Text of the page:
My trophies did not carry over between PS4 and PS5. I now have two Trophies cases for Borderlands 3, one for each generation. After a few minutes of playing, I re-earned the four level-threshold Trophies (earned when hitting levels 2, 10, 25, and 50). The rest I’ll have to start collecting from scratch. Hey, who knows, maybe I’ll pick up two platinums for Borderlands 3. (I absolutely will not.)
Borderlands 3 launched on the PS5 and Xbox Series X (and S) alongside some new downloadable content. For $15, players across all platforms can get access to the Designer’s Cut DLC, which adds a new skill tree for each character and a new mode called Arm’s Race. (For $30, players can pick up the entire second season pass. That’s comprised of both the Designer’s Cut and the Director’s Cut, an add-on Gearbox hasn’t detailed in full just yet.) Last month, Gearbox described Arm’s Race as a “roguelike experience.”
Folks, Arms Race is not a roguelike experience.
Sure, the mode shares some elements with a traditional roguelike. You start with no gear, and slowly accrue the stuff you need—guns, a shield, that sort of thing—as you play. You’ll die (a lot). Every time you restart, you’ll have to source gear from scratch. Your goal is to pick up enough strong gear so you can defeat the area’s boss. (He’s not terribly tough. My co-op partner and I took him down on our second run, after stumbling upon his room by accident.)
I’m not usually one to split hairs over whether or not a game is a roguelite or a roguelike—language is transient, and c’mon, you know what we mean anyway—or if it even falls under that umbrella anyway. Still, I think I have to draw the line here. If the above criteria is how Gearbox defines a “roguelike experience,” then so many games can be classified as such. Is Fortnite a roguelike? What about a Halo match? The sheer fact that I stumbled upon the final boss should tell you all you need to know about whether or not Arms Race is a “roguelike experience.” After all, you can’t just take a shortcut around Elysium in Hades, the best roguelike.
Consider too that Arms Race also has battle royale elements. There’s a storm—called, in the most Borderlands thing ever, the “Murdercane”—that moves around the map on a timer, corralling you into specific areas. To revive your teammates you have to head to designated respawn points. A secondary goal involves extracting high-leveled gear, which you can do at various machines strewn around the map, including one in the boss’s antechamber.
I don’t point these out to dunk on Arms Race. (In fact, I find the mode to be a frenetic, subversive take on Borderlands formula.) It’s just that Arms Race isn’t merely a roguelike, or a battle royale, or some other already existent genre. It’s very much a unique mode. Dubbing it a “roguelike experience” undersells the awesomeness at play here. Own it, guys. Arms Race is its own deal—and is all the better for it.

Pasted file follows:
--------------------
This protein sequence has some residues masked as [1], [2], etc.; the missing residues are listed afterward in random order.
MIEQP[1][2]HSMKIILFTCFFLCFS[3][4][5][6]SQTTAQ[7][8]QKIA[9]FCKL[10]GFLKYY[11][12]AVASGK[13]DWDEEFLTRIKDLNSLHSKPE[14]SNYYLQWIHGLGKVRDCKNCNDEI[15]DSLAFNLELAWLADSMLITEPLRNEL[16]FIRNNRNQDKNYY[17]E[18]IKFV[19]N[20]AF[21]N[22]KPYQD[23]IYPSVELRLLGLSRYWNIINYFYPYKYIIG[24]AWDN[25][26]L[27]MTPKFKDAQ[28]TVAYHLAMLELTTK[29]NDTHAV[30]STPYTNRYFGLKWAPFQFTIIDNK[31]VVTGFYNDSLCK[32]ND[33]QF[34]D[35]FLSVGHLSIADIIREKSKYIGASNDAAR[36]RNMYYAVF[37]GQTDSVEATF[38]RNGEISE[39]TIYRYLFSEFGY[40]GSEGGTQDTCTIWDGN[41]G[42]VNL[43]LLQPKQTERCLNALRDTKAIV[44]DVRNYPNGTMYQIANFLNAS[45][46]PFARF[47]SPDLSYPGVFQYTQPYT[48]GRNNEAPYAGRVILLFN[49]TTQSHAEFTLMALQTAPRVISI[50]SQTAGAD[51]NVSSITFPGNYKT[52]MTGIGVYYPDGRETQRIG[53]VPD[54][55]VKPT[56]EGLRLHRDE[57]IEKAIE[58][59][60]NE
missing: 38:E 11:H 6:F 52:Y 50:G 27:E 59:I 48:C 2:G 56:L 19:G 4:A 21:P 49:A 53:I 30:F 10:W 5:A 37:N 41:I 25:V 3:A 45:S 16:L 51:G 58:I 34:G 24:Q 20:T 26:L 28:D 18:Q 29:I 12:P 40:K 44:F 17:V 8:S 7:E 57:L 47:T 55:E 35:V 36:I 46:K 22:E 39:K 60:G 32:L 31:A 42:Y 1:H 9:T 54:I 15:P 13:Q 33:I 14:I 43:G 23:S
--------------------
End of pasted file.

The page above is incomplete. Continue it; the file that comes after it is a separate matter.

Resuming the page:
There’s also that little matter of starting from scratch. It’s all too easy to fall back on a familiar set of weapons in Borderlands. By stripping you of everything, you’re required to step out of your comfort zone just a bit. In the main game, I loathed those homing-beacon pistols. Same goes for double-barrel shotguns. In Arms Race, I’ve come to realize how much of a godsend both are. The mode has seen me bust out of the same SMG mold I’ve spent a decade in.
Beyond Arms Race, each character’s new skill tree brings additional abilities to the table. Amara can create an element-infused orb. Zane can whip out a shoulder-mounted cannon. FL4K can tag in a robot friend, raising the question: In the Borderlands, are robots people? And Moze can summon a smaller mecha-murder ursine called Iron Cub, who uses the same weapons as Iron Bear but operates autonomously. I’m a Moze player yet can’t speak to how this Iron Cub plays, as there’s no way in Pandora I’m reordering my skill tree to level-up a mech I can’t even pilot.
For me, the skill trees are somewhat of a letdown. As a huge fan of past Borderlands DLC characters—Gaige from the second game and Aurelia from The Pre-Sequel are personal faves—I would’ve preferred another Vault Hunter. (Shortly after launch, Gearbox revealed that additional characters wouldn’t get added to the game, upsetting some players.) But those who like to frequently switch up skill allotments might get a kick out of them.
The Arms Race mode, though, really is a blast. It’s the value proposition that merits deliberation. Borderlands 3’s previous four expansions each cost piecemeal as much as the Designer’s Cut add-on. They also all added rich stories, intriguing characters, and meaty, well-realized areas to explore. (The cowboy-themed Bounty of Blood is a true standout.) By comparison, four skill trees and a single territory comes off as a thin offering.
Look, those seeking terrific games are faced with an embarrassment of riches right now. Amid that, it feels strange to recommend a polarizing year-old game. Honestly, I’m not sure newcomers should carve out the time or the backlog space. If you haven’t hopped on the Borderlands train yet, that’s probably for good reason. Next-gen enhancements haven’t fixed anything that may have put you off of the series. Distinct rumble effects can’t fix imprecise shooting mechanics. Sharper graphics can’t make dumb jokes any less dumb. The map is still the worst map in video games. If Borderlands is not for you, it’s not for you. A fancier upgrade won’t change your mind.
There are three groups of people who should seriously consider checking out this upgrade: those who have a last-gen version but have yet to finish the game; those who have a last-gen version and are still lovin’ it like it’s a Happy Meal; and those who’ve been holding out for the game’s pinnacle iteration. This will likely come as little surprise, but make no mistake: Borderlands on next-gen consoles is the ne plus ultra of Borderlands.